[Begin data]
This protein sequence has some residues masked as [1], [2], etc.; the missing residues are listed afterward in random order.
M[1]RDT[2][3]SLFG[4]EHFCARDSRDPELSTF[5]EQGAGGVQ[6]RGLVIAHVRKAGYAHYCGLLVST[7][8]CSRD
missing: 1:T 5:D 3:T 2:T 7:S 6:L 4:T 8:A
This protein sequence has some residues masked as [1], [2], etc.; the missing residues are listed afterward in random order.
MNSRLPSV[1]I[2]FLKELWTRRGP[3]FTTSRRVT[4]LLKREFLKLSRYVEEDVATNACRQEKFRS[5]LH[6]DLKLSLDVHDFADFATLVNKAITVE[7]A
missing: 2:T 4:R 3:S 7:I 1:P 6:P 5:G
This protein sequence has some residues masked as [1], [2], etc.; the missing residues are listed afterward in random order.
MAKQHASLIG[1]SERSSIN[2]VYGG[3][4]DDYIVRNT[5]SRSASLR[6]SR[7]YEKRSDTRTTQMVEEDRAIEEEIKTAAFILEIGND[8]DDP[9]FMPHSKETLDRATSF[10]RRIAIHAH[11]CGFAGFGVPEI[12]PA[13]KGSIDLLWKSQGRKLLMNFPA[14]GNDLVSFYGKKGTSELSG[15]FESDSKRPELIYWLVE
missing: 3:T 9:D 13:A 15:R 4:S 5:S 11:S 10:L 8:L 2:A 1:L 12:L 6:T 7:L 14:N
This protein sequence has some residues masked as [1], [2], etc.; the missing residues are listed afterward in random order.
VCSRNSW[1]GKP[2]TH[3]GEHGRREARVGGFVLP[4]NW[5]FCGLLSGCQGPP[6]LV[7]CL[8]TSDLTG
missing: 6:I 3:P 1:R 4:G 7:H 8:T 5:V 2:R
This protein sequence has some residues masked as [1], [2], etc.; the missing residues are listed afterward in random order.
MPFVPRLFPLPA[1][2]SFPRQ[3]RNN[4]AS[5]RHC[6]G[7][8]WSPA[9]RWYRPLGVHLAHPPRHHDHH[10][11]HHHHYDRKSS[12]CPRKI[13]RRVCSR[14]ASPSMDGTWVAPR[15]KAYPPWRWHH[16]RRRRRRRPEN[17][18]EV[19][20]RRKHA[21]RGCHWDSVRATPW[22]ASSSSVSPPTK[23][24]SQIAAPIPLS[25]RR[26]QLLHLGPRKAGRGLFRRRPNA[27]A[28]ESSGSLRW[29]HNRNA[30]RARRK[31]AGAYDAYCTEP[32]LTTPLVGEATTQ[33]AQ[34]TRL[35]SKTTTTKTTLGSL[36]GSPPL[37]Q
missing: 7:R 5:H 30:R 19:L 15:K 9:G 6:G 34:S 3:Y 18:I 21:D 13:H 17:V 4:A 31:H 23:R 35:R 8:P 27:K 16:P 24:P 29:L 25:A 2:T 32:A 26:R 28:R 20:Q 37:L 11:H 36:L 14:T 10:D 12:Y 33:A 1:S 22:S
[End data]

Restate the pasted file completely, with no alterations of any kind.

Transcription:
This protein sequence has some residues masked as [1], [2], etc.; the missing residues are listed afterward in random order.
M[1]RDT[2][3]SLFG[4]EHFCARDSRDPELSTF[5]EQGAGGVQ[6]RGLVIAHVRKAGYAHYCGLLVST[7][8]CSRD
missing: 1:T 5:D 3:T 2:T 7:S 6:L 4:T 8:A
This protein sequence has some residues masked as [1], [2], etc.; the missing residues are listed afterward in random order.
MNSRLPSV[1]I[2]FLKELWTRRGP[3]FTTSRRVT[4]LLKREFLKLSRYVEEDVATNACRQEKFRS[5]LH[6]DLKLSLDVHDFADFATLVNKAITVE[7]A
missing: 2:T 4:R 3:S 7:I 1:P 6:P 5:G
This protein sequence has some residues masked as [1], [2], etc.; the missing residues are listed afterward in random order.
MAKQHASLIG[1]SERSSIN[2]VYGG[3][4]DDYIVRNT[5]SRSASLR[6]SR[7]YEKRSDTRTTQMVEEDRAIEEEIKTAAFILEIGND[8]DDP[9]FMPHSKETLDRATSF[10]RRIAIHAH[11]CGFAGFGVPEI[12]PA[13]KGSIDLLWKSQGRKLLMNFPA[14]GNDLVSFYGKKGTSELSG[15]FESDSKRPELIYWLVE
missing: 3:T 9:D 13:A 15:R 4:S 5:S 11:S 10:L 8:L 2:A 1:L 12:L 6:T 7:L 14:N
This protein sequence has some residues masked as [1], [2], etc.; the missing residues are listed afterward in random order.
VCSRNSW[1]GKP[2]TH[3]GEHGRREARVGGFVLP[4]NW[5]FCGLLSGCQGPP[6]LV[7]CL[8]TSDLTG
missing: 6:I 3:P 1:R 4:G 7:H 8:T 5:V 2:R
This protein sequence has some residues masked as [1], [2], etc.; the missing residues are listed afterward in random order.
MPFVPRLFPLPA[1][2]SFPRQ[3]RNN[4]AS[5]RHC[6]G[7][8]WSPA[9]RWYRPLGVHLAHPPRHHDHH[10][11]HHHHYDRKSS[12]CPRKI[13]RRVCSR[14]ASPSMDGTWVAPR[15]KAYPPWRWHH[16]RRRRRRRPEN[17][18]EV[19][20]RRKHA[21]RGCHWDSVRATPW[22]ASSSSVSPPTK[23][24]SQIAAPIPLS[25]RR[26]QLLHLGPRKAGRGLFRRRPNA[27]A[28]ESSGSLRW[29]HNRNA[30]RARRK[31]AGAYDAYCTEP[32]LTTPLVGEATTQ[33]AQ[34]TRL[35]SKTTTTKTTLGSL[36]GSPPL[37]Q
missing: 7:R 5:H 30:R 19:L 15:K 9:G 6:G 34:S 3:Y 18:I 21:D 13:H 17:V 4:A 31:H 23:R 35:R 8:P 27:K 16:P 24:P 29:L 25:A 2:T 32:A 26:R 28:R 20:Q 37:L 11:H 36:L 14:T 10:D 12:Y 33:A 1:S 22:S